Extend Your Wave … Eventually

If you’re starting to tire of the Wave, not to worry. This will be our last post on the subject for a while.

So far we’ve looked at the basics of the application, toured through the interface, discussed what to do once you get your invite and even looked at a few good resources to read if you’re still waiting.

Today I’m sharing a list of the extensions and gadgets available for Wave that caught my attention.

The Defaults

Organize as a group.

Organize as a group.

By default, there is an Extensions Gallery wave that lists several extensions available for use when you first log in. Six in fact. They are the Wave Sudoku, Conference from Ribbit, Video Chat Experience by 6rounds, Trippy by Lonely Planet, and AccuWeather by AcuuWeather.com.

The Trippy extension could be a useful tool when planning group trips and vacations. As well, the Ribbit entry looks to have the potential to make large conference calls easier to manage. But the others seem to be either a waste of time or there are better alternatives to use eslewhere.

A potentially useful extension for teams.

A potentially useful extension for teams.

Personally, these default extensions are not of much interest to me and I hope that the offerings increase sooner than later.

There are also two gadgets included here. They are the Map and Voting gadgets created by Google themselves. You can read about all these on Google’s Featured Extensions page. And they both would be useful in day to day communication — kudos to Google for making sure their own offerings were useful and relevant.

Other Available Options

Sadly, there aren’t many.

As Google is slowly unveiling the application, the extensions available are very minimal. There are a few that you can read about, but not a lot that are available for use. The Waves Samples Gallery shows what the future may hold for the application but who knows how long this may take to be a reality.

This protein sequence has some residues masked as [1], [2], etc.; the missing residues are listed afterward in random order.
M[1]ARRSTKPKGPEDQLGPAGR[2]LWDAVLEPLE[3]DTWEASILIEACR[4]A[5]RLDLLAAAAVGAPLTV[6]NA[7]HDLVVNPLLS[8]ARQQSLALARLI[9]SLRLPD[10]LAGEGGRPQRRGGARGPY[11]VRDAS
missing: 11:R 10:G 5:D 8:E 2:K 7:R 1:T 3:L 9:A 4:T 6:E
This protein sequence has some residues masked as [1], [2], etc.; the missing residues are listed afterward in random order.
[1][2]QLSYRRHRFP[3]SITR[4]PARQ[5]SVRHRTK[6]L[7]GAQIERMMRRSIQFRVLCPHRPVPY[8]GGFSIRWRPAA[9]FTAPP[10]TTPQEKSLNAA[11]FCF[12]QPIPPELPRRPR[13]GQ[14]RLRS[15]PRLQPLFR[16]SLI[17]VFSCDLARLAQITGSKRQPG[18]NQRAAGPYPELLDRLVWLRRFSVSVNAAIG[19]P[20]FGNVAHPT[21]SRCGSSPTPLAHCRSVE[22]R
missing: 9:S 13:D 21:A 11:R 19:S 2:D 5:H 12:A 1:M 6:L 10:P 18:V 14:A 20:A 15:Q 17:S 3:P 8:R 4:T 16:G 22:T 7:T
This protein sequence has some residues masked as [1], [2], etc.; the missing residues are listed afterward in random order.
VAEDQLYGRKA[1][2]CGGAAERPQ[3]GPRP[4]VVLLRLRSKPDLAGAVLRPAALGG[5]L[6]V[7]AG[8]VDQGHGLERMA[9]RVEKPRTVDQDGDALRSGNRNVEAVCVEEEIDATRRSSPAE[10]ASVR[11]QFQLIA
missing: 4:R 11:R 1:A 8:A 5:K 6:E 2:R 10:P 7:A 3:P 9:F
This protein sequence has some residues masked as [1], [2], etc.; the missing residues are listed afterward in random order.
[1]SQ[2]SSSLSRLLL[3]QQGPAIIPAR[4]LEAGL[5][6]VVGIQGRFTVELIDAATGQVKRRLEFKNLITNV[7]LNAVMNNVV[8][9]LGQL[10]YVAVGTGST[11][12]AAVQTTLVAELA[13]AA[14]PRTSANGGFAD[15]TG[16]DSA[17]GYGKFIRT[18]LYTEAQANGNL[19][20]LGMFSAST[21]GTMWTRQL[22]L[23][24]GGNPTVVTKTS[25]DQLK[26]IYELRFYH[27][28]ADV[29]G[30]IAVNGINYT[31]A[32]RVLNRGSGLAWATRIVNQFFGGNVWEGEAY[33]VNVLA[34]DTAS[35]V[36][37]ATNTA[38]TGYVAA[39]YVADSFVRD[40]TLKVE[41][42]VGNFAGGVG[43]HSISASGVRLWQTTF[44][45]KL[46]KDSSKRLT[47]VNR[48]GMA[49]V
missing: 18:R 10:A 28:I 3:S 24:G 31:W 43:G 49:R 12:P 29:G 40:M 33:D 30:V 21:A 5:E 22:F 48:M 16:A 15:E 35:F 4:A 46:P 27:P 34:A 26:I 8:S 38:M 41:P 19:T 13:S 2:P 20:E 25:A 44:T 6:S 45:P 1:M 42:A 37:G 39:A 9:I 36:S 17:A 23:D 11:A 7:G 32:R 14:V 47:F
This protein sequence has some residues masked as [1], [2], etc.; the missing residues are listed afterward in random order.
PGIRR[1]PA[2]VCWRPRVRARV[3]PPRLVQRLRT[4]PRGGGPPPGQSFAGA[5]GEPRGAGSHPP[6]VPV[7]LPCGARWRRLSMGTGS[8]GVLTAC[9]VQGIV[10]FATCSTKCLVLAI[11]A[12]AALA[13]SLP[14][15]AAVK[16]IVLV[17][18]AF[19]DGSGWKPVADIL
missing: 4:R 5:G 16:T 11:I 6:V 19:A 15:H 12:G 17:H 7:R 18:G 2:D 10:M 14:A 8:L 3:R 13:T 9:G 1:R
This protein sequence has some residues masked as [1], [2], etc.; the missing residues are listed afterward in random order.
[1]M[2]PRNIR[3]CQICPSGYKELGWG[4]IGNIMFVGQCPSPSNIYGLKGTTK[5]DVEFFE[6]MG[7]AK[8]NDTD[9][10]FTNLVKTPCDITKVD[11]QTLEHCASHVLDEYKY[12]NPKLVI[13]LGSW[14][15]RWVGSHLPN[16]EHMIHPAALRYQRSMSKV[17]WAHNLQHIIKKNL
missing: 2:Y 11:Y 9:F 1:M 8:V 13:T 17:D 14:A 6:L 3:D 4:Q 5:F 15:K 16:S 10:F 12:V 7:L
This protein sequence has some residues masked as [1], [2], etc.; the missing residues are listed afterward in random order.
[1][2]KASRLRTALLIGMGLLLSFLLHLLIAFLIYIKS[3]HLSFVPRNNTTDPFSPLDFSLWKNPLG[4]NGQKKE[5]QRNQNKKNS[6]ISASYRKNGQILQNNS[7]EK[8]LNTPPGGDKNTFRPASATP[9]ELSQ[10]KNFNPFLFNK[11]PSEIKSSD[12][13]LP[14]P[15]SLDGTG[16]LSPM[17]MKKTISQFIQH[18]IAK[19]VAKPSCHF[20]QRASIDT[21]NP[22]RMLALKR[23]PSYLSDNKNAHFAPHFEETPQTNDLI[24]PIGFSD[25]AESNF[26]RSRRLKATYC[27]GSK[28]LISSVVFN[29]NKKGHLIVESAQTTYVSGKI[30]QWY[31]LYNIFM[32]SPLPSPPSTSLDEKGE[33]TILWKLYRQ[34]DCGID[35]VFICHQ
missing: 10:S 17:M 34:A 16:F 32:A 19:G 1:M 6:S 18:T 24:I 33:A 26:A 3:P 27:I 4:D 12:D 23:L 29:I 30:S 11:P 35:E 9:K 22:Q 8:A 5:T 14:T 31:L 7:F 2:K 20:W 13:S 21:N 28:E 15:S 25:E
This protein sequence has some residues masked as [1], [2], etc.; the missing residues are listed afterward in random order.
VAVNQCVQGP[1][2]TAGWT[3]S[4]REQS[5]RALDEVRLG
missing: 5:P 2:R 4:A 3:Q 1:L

Mashable has also covered some other interesting extensions. The one that caught my attention was Twave — a robot called Twitty integrates your twitter stream into your wave.


The best example I’ve seen so far comes courtesy of the team at WithWaves. Their first offering is named AmazonBot, which allows you to shop on Amazon from within a wave. You can browse through the Amazon departments and even preview music.

Follow this link to see the music preview in action on their site.

A good example of the potential of Wave.

A good example of the potential of Wave.

And Questions Remain

After a full week of having access to Wave, playing with the settings and extensions, my biggest question is this — if I should choose to make Wave my primary communication tool in the future, what will my interactions who those who do not use Wave look like?

The only mention I was able to find all week was a tweet from a member of the Wave team stating that they had designed the app to be able to be used as as email client when interacting with non-Wave users. Apart from that, no one seems to be talking much on this subject.

Since I still have one invite left to giveaway, I’d like to hear what your questions are regarding Wave. Leave a comment and let the rest of us know what you still want to know about Wave.

That’s a Wrap

Well, this ends our discussion of Wave for the week. Sadly, the coverage here is a bit of the reflection of the app itself — a lot of excitement built beforehand, with a slow fizzle to not much of anything at all. At this point, I’m sure feeling like the hype outweighed the experience. And that was reflected here.

There’s simply only so much to talk about .

Until Wave becomes more available and more people move to the platform, there’s no way to accurately gauge if it will change the way we communicate.